Hikoyuki Nakakima

No, you cannot have Hiroyuki Nakajima

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It’s a really thin market for middle infielders this winter. So thin that, if your team is in need of a shortstop, you may have come across the name Hiroyuki Nakajima on various message boards, blogs and other, less-reputable parts of the Internet where rumors and speculation flow thick.  Nakajima plays for the Seibu Lions, he’s 28, he hits for power and gets on base and he reportedly wants to play in the United States.

But sorry, folks! Seibu has denied his request to be posted, which is the mechanism by which major league teams can pay for the privilege of negotiating with him. You’ll have to spend some time over at the excellent NPB Tracker to understand why this is. My guess, though: shortstops who can hit .300+ with power are just as rare in Japan as they are over here, and the Lions don’t want to part with him.

Jason Kipnis plans to play through a disgusting-looking ankle sprain

CLEVELAND, OH - OCTOBER 14:  Jason Kipnis #22 of the Cleveland Indians fields the ball against the Toronto Blue Jays during game one of the American League Championship Series at Progressive Field on October 14, 2016 in Cleveland, Ohio.  (Photo by Jason Miller/Getty Images)
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Jason Kipnis sprained his ankle while celebrating the Indians ALCS win over the Blue Jays. In the runup to tonight’s game, Terry Francona has said that Kipnis would be fine, that he’s a gamer, etc., etc. You know, the usual “when the bell rings, all of the aches and pains go away” kind of thing.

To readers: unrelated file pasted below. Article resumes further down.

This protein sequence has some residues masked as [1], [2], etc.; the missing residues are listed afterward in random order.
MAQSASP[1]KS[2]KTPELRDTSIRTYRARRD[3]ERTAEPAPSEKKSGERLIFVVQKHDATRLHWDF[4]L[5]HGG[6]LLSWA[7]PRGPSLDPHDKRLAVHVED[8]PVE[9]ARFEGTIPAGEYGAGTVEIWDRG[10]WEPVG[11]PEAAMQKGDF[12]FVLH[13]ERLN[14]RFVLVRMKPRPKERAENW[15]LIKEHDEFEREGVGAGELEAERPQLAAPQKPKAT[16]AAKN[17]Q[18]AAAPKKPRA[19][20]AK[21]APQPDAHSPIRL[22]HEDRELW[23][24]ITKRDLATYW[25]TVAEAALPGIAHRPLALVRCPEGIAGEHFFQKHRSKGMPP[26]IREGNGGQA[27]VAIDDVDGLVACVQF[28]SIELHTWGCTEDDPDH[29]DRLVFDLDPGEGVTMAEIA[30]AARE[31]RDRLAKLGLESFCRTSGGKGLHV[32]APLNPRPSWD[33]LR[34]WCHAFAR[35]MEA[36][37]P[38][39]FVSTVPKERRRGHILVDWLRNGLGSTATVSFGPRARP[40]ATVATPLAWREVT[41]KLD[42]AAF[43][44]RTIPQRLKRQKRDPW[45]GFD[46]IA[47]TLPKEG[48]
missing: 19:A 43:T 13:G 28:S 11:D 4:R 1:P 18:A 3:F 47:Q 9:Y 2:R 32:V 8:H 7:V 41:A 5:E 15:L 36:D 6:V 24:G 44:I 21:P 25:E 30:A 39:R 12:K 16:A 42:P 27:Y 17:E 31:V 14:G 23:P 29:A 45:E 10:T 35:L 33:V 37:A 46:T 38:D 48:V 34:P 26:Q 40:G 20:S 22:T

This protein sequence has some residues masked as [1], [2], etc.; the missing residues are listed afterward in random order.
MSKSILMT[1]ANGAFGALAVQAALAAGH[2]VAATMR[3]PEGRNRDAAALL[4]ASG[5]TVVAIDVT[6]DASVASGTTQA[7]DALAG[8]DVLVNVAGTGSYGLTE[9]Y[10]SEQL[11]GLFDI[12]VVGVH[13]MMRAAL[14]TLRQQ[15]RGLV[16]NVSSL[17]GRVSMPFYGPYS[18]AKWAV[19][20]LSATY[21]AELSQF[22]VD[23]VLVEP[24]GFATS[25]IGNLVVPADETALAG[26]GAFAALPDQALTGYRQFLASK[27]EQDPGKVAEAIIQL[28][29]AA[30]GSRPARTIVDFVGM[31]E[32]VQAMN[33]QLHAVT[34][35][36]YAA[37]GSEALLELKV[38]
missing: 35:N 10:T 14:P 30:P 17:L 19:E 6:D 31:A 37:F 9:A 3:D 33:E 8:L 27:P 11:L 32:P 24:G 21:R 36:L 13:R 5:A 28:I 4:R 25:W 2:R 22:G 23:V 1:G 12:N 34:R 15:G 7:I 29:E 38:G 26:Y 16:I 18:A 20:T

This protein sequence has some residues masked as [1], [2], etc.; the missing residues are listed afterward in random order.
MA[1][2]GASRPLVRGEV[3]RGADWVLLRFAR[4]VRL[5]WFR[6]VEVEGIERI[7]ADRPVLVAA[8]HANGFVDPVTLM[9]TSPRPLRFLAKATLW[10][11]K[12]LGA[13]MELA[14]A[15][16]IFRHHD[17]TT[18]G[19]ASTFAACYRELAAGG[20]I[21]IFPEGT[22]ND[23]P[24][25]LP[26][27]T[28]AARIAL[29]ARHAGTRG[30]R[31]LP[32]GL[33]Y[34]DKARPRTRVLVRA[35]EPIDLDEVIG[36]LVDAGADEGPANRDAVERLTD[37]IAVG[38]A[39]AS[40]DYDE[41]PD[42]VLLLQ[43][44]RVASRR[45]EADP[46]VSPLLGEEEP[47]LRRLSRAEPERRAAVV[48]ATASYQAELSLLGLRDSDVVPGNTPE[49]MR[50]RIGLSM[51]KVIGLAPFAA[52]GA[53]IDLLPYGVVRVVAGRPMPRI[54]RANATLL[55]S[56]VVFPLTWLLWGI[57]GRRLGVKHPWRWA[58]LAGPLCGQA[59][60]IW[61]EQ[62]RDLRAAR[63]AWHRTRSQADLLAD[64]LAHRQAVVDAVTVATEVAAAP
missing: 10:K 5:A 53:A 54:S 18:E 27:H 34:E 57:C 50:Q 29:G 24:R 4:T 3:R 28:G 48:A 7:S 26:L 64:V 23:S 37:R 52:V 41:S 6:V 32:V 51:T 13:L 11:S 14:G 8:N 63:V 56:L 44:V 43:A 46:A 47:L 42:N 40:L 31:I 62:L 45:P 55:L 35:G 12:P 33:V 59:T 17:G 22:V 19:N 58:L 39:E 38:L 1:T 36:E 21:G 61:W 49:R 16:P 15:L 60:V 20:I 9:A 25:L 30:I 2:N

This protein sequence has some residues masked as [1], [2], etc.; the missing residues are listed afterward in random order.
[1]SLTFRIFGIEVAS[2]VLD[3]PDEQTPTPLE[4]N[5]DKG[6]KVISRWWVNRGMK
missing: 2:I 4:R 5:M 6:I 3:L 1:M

Today, however, we see that this sprained ankle is maybe not your run-of-the-mill late season bump or bruise:


Um, yikes.

Indians beat writer jumps in Lake Erie to settle a bet

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Back in September Cleveland Plain Dealer beat writer Paul Hoynes ruffled a lot of feathers when he declared the Indians DOA. His rationale: too many injuries to Indians starters weakened the club too greatly. Even if they did make the playoffs, Hoynes argued, they wouldn’t go far.

A reader made a bet with him at the time: if the Indians didn’t make the World Series, he’d jump in Lake Erie. If they did, Hoynes would.

Today Hoynes made good on his bet. You haven’t lived until you’ve seen a baseball writer drop trou, by the way: